The compounds represented by formula [IV] in the present invention are preferably those represented by the following formula [VI]: ##STR39## wherein R19 and R20 are each a straight- or branched-chain alkyl group having 3 to 8 carbon atoms, particularly a t-butyl group or a t-pentyl group; R21 is an organic group having a valence of k; and k is an integer of 1 to 6.
The organic group having a valence of k represented by R21 includes, for example, an alkyl group such as methyl, ethyl, propyl, butyl, pentyl, octyl, hexadecyl, methoxyethyl, chloromethyl, 1,2-dibromoethyl, 2-chloroethyl, benzyl and phenethyl; an alkenyl group such as allyl, propenyl and butenyl; a polyvalent unsaturated hydrocarbon group such as ethylene, trimethylene, propylene, hexamethylene and 2-chlorotrimethylene; an unsaturated hydrocarbon group such as glycelyl, diglycelyl, pentaerythrityl and dipentaerythrityl; an aliphatic hydrocarbon group such as cyclopropyl, cyclohexyl and cyclohexenyl; an aryl group such as phenyl, p-octylphenyl, 2,4-dimethylphenyl, 2,4-di-t-butylphenyl, 2,4-di-t-pentylphenyl, p-chlorophenyl, 2,4-dibromophenyl, 1,3,5-substituted benzene and naphthyl; and an arylene group such as 1,2-, 1,3- or 1,4-phenylene, 3,5-dimethyl-1,4-phenylene, 2-t-butyl-1,4-phenylene, 2-chloro-1,4-phenylene and naphthalene.
R21 further includes an organic group having a valence of k such that any of said groups is bonded through --O--, --S-- or --SO2 --.
R21 is more preferably 2,4-di-t-butylphenyl, 2,4-di-t-pentylphenyl, p-octylphenyl, p-dodecylphenyl, 3,5-di-t-butyl-4-hydroxylphenyl or 3,5-di-t-pentyl-4-hydroxylphenyl.
Also, k is preferably an integer of 1 to 4.
Typical compounds represented by formula [IV] are listed below. ##STR40##
The alkyl group represented by R14 in formula [V] in the present invention preferably has 1 to 12 carbon atoms, and the alkenyl group 2 to 4 carbon atoms. The monovalent organic group represented by each of R'14 and R"'14 includes, for example, alkyl, alkenyl, alkynyl and aryl groups. A preferred group represented by R14 is hydrogen, alkyl (e.g. methyl, ethyl, propyl, butyl, chloromethyl, hydroxymethyl and benzyl), alkenyl (e.g. vinyl, allyl and isopropenyl), alkynyl (e.g. ethynyl and propynyl) or --COR"'14 wherein R"'14 is, for example, alkyl (e.g. methyl, ethyl, propyl, butyl and benzyl), alkenyl (e.g. vinyl, allyl and isopropenyl), alkynyl (e.g. ethynyl and propynyl) or aryl (e.g. phenyl and tolyl).
The alkyl group represented by R15 is preferably a straight- or branched-chain alkyl group having 1 to 5 carbon atoms, particularly preferably a methyl group.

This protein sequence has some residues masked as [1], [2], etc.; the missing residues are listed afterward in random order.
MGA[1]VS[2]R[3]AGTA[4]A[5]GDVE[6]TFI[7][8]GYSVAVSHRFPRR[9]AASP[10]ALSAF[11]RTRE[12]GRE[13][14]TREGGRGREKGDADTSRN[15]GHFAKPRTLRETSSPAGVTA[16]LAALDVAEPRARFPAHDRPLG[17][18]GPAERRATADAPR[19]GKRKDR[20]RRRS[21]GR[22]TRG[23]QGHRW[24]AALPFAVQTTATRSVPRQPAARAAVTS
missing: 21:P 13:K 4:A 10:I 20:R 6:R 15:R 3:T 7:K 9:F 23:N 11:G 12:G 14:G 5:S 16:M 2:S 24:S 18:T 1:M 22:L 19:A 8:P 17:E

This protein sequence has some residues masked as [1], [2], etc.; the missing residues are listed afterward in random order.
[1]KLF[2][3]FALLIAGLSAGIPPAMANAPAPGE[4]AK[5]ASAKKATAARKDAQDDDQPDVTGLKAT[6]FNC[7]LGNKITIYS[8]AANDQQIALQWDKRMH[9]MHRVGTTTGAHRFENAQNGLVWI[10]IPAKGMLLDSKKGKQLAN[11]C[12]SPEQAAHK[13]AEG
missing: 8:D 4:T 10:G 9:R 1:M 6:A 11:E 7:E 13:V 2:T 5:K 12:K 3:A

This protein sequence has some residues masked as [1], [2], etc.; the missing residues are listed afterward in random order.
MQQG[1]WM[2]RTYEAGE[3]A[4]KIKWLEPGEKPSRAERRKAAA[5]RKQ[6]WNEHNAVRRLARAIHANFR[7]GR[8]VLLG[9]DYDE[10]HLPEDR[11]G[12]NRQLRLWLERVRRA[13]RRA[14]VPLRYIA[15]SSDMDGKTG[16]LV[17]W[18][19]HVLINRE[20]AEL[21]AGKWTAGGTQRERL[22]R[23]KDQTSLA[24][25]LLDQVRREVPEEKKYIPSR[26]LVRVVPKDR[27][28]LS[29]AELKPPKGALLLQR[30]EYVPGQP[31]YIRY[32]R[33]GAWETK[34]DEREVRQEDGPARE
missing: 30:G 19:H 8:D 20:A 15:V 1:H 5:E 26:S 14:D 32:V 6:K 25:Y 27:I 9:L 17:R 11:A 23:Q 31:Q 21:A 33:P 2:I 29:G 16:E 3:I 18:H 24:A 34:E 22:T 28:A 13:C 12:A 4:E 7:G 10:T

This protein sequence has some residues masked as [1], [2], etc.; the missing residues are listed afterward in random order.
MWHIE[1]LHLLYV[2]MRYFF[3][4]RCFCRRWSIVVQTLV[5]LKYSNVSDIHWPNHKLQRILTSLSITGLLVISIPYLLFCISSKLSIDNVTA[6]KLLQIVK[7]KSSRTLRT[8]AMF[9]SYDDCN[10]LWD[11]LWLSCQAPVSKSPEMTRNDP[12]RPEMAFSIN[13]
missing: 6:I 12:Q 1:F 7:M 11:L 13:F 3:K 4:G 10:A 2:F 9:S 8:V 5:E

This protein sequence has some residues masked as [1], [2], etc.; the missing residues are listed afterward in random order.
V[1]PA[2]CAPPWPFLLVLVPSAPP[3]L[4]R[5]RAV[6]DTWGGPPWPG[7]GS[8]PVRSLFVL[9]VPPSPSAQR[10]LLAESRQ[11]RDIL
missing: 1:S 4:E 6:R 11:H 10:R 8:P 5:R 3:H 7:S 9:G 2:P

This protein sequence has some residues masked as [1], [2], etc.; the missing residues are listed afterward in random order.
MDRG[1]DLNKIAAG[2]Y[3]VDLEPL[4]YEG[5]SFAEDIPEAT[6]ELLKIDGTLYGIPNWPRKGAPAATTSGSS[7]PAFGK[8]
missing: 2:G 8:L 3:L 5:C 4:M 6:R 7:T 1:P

In R17 and R18, the monovalent organic group represented by R' includes, for example, an alkyl group (e.g. methyl, ethyl, propyl, butyl, pentyl, octyl, dodecyl and octadecyl), an alkenyl group (e.g. vinyl), an alkynyl group (e.g. ethynyl), an aryl group (e.g. phenyl and naphthyl), an alkylamino group (e.g. ethylamino) and an arylamino group (e.g. anilino). The heterocyclic group formed jointly by R17 and R18 includes, for example, ##STR41## and the like (wherein R22 is a hydrogen atom, an alkyl group, a cycloalkyl group or a phenyl group).
The compounds represented by formula [V] in the present invention preferably include those represented by the following formula [VII]: ##STR42## wherein R23 is an alkyl group (e.g. methyl, ethyl, propyl, butyl, pentyl and benzyl), an alkenyl group (e.g. vinyl, allyl and isopropenyl), an alkynyl group (e.g. ethynyl and propynyl) and an acyl group (e.g. formyl, acetyl, propionyl, butyryl, acryloyl, propyoloyl, methacryloyl and chlotonoyl).
More preferred groups of R23 include methyl, ethyl, vinyl, allyl, propynyl, benzyl, acetyl, propionyl, acryloyl, methacryloyl and chlotonoyl.
Typical compounds represented by formula [V] are listed below. ##STR43##
The silver halide photographic material of the present invention comprises a support having formed thereon, in sequence, a silver halide emulsion layer incorporating the yellow coupler of formula (I), a silver halide emulsion layer incorporating the magenta coupler of formula (II), and a silver halide emulsion layer incorporating the cyan coupler of formula (III). The number of the silver halide emulsion layers that can be used in the photographic material of the present invention is not limited to any particular number. The sensitive silver halide emulsion layers are typically interposed by non-sensitive hydrophilic colloidal layers. Typical examples of the silver halide photographic material of the present invention include color positive or negative films, color papers, color slides and black-and white sensitive materials using dye images. The photographic material of the present invention is particularly suitable for use as a color paper. Typically, most of the silver halide emulsion layers and non-sensitive layers are formed as hydrophilic colloidal layers containing hydrophilic binders. Such hydrophilic binders are preferably made of gelatin, or gelatin derivatives such as acylated gelatin, guanidylated gelatin, carbamylated gelatin, cyanoethanolated gelatin and esterified gelatin.
Each of the couplers represented by formulas (I), (II) and (III) is incorporated in a silver halide emulsion layer in an amount of about 0.05 to 2 mols, preferably 0.1 to 1 mol, per mol of silver halide. Any of the compounds represented by formulas [IV] and [V] in the present invention is incorporated in the silver halide emulsion layer in an amount of 5 to 300, preferably 10 to 100, parts by weight to 100 parts by weight of the cyan coupler represented by formula [III] in the present invention.